The fight for a judicial review into the first stages of downgrading of the Horton General Hospital goes to appeal tomorrow (Tuesday).
Opponents claim the public consultation in to permanent removal of consultant led maternity, closure of 45 beds, downgrading of intensive care was flawed.
Campaigners will travel to the Royal Courts of Justice in London to hear barristers appointed by Banburyshire’s district councils argue for the refusal for consent to a judicial review to be overturned.
The case is supported by Keep the Horton General (KTHG) as an ‘interested party’.
The occasion is a ‘pre-hearing’ where the judge, Mr Justice Fraser, will hear submissions from Cherwell District Council, South Northants Council, Stratford on Avon District Council and Banbury Town Council make the case for a full hearing in their bid to be granted a judicial review.
Statements have also been provided by Keith Strangwood, chair of KTHG, retired Horton consultant Dr Peter Fisher and Banbury Guardian health reporter Roseanne Edwards.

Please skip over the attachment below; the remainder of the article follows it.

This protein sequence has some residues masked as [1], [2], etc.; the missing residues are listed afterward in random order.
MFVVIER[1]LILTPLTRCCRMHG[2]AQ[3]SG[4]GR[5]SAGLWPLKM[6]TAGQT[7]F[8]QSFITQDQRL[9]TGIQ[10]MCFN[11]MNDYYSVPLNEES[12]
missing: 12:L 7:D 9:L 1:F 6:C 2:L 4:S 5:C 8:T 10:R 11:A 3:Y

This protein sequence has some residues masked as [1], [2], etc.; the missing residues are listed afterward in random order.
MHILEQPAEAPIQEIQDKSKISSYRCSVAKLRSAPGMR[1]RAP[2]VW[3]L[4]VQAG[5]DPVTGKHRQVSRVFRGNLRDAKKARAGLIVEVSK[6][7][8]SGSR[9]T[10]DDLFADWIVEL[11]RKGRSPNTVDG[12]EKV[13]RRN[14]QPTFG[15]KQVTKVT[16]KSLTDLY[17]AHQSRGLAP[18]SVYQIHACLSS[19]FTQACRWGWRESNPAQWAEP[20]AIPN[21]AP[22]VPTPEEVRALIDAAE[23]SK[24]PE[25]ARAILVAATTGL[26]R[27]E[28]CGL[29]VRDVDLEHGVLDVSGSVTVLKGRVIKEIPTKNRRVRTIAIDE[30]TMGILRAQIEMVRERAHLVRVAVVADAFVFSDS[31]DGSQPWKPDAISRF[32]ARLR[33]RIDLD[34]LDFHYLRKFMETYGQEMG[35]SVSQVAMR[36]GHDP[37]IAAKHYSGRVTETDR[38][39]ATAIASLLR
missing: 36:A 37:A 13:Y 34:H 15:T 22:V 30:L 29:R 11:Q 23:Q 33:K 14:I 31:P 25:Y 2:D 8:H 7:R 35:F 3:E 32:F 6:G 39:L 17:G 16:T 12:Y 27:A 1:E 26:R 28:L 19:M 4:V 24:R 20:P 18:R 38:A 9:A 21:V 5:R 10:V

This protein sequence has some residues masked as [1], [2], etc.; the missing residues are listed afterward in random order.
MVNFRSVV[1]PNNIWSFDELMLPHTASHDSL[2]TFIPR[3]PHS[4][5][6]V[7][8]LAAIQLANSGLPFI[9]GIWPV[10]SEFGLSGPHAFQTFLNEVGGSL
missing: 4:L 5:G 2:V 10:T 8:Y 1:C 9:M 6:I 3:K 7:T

Oxfordshire Clinical Commissioning Group (OCCG) has also made a written submission against the appeal.
The ‘pre-hearing’ enables a different judge to decide whether the original legal submissions were arguable and therefore warrant a full hearing.
If permission is granted, a full-hearing will be listed for another date. The High Court will then rule on the legality of the OCCG’s consultation concerning the downgrade of Horton.
KTHG is represented by law firm Leigh Day, which had a successful result in the Lewisham Hospital v Jeremy Hunt case in October 2013 at the Court of Appeal.
The group’s solicitor, Rowan Smith, of Leigh Day said: “The campaign has been fighting to save the Horton General for nearly 20 years, demonstrating that this is an incredibly important local issue.
“Our clients believe that there were a number of substantial flaws present in the CCG’s consultation process and we hope that the High Court will take these into consideration when hearing this case.”
Banburyshire supporters of the Horton have raised tens of thousands of pounds to help pay for legal costs.